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Sea Hames

at Traverse Theatre

* * - - -

Oceanallover take the audience on an aimless jaunt around the Traverse Theatre

Image of Sea Hames

Oceanallover are a Scottish based company who create site specific theatre in an array of locations. Tonight they are at the Traverse Theatre in Edinburgh as part of the excellent visual theatre and animation festival Manipulate. The influence for the story of Sea Hames is an incident in 1984 when two Clydesdale horses extravagantly leapt from a field in Orkney and made their way down to the beach to do a merry dance.

Oceanallover know how to get the audience on their side. When entering the venue we are all handed a free 12” vinyl record. Sea Hames is billed as a promenade performance, but begins with the audience seated in theatre space of Traverse 2. On stage are a handful of musicians all dressed up in elegant clothing and wearing white face paint. These costumes are intricate, elaborate and present a fantastical medieval look. The musicians are playing out of tune and occasionally shout what appear to be random words. The dissonance is intriguing and immediately sets up a conflict between the performers and the audience.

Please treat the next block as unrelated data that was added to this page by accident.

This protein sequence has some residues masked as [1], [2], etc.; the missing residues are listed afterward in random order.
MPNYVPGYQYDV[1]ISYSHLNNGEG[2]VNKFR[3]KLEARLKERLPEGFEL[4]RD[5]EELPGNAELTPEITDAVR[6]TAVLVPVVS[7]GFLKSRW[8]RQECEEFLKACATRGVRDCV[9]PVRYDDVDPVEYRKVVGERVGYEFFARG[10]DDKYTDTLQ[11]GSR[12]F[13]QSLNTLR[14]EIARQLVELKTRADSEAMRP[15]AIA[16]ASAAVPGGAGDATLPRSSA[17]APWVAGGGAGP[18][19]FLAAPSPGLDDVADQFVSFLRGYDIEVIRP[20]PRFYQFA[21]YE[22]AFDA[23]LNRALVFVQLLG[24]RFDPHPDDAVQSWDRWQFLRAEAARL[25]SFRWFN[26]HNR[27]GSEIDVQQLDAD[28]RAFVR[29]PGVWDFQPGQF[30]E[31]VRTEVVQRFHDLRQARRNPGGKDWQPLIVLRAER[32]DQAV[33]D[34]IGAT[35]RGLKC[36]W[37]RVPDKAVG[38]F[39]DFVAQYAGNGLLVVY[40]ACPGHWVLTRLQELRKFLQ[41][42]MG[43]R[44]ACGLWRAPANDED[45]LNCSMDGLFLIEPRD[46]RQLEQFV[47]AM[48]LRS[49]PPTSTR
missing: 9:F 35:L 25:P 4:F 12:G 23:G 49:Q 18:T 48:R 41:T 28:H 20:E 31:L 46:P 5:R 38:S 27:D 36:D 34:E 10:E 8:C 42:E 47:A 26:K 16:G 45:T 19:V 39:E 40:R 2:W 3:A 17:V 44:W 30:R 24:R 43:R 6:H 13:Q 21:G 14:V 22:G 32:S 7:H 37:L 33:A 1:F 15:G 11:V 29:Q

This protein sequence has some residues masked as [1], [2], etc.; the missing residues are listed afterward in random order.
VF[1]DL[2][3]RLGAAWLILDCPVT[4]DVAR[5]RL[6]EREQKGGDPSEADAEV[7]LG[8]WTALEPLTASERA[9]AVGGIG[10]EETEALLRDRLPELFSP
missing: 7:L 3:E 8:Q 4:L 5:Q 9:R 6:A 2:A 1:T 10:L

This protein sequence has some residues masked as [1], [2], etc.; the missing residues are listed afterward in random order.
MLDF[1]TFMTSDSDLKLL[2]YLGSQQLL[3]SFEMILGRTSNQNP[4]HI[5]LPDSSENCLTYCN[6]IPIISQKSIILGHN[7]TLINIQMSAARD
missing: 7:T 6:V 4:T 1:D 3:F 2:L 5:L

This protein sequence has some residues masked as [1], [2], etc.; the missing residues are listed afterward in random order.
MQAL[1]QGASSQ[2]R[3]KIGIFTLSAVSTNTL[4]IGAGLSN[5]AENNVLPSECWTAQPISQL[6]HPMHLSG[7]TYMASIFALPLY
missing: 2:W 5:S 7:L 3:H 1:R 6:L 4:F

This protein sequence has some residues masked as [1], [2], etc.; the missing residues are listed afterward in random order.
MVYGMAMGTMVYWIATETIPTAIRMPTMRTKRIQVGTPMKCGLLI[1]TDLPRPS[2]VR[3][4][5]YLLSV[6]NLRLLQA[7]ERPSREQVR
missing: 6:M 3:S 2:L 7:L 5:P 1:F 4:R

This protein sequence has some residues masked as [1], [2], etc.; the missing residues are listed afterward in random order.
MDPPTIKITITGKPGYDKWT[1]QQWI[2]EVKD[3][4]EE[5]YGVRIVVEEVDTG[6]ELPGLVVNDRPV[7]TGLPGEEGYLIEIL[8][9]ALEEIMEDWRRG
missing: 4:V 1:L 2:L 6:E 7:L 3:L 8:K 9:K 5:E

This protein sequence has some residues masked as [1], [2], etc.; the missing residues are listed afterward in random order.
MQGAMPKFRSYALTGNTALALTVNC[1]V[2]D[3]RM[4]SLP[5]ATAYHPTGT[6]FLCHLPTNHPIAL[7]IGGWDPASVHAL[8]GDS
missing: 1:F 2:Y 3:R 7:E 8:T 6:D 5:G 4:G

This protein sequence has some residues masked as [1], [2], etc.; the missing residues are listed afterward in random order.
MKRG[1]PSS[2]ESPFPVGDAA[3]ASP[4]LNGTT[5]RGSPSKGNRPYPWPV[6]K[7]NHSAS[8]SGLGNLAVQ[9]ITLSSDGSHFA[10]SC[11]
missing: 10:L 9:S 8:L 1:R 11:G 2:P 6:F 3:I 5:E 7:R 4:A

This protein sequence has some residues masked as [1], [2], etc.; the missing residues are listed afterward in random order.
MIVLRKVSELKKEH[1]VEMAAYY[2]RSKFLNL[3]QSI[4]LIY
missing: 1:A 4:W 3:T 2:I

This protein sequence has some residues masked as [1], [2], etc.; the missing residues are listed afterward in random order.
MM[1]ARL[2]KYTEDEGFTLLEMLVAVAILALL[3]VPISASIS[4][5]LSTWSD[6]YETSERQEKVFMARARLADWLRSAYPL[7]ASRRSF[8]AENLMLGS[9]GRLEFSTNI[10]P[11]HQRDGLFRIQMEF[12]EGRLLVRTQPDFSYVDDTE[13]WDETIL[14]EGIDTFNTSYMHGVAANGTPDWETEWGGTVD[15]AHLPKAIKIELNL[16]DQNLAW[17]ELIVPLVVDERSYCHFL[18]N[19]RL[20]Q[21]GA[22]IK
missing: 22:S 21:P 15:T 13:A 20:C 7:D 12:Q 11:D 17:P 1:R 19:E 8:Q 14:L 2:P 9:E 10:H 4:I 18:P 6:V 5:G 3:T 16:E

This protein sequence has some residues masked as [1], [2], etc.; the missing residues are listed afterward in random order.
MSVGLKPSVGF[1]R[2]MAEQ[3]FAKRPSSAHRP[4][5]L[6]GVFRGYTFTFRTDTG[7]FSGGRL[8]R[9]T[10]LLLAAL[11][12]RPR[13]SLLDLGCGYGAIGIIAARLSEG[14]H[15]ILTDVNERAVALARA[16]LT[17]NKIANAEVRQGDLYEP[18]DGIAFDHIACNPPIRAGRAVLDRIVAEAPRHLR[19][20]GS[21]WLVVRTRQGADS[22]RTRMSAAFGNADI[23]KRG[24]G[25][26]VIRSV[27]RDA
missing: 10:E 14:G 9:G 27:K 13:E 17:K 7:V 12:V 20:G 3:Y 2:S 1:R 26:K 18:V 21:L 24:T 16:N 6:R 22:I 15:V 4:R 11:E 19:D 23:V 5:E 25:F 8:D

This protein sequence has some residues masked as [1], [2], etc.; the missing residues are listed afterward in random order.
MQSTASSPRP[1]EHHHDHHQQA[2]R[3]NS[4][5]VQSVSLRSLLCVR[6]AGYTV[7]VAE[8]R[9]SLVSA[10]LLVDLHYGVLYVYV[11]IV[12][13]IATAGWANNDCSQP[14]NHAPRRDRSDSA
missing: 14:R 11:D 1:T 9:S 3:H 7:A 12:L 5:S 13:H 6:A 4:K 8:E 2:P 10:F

Eventually the performance progresses and the audience leave their seats to be taken to the upstairs foyer of the Traverse Theatre. Here we are presented with more music and dance. There appears to be no reason to stage this section of the show in this location and the jaunt around the building does not really add to the story or the music. The performers then venture outside to the entrance of the Traverse and again sing, dance and continue with the elaborate performance. The show peters out with the performers making their way around to the Usher Hall and leaving the audience stood in the freezing cold, awkwardly holding the records we were given at the beginning. The concept of Sea Hames initially sounds interesting, but the delivery did little to engage the audience or actually express any awareness of the location.

/ @stevenfraserart


Steven is Spoken Word Editor for The Wee Review and also reviews theatre and movies. He studied animation and computer arts at university and currently freelances in illustration. He currently lives in Glasgow.

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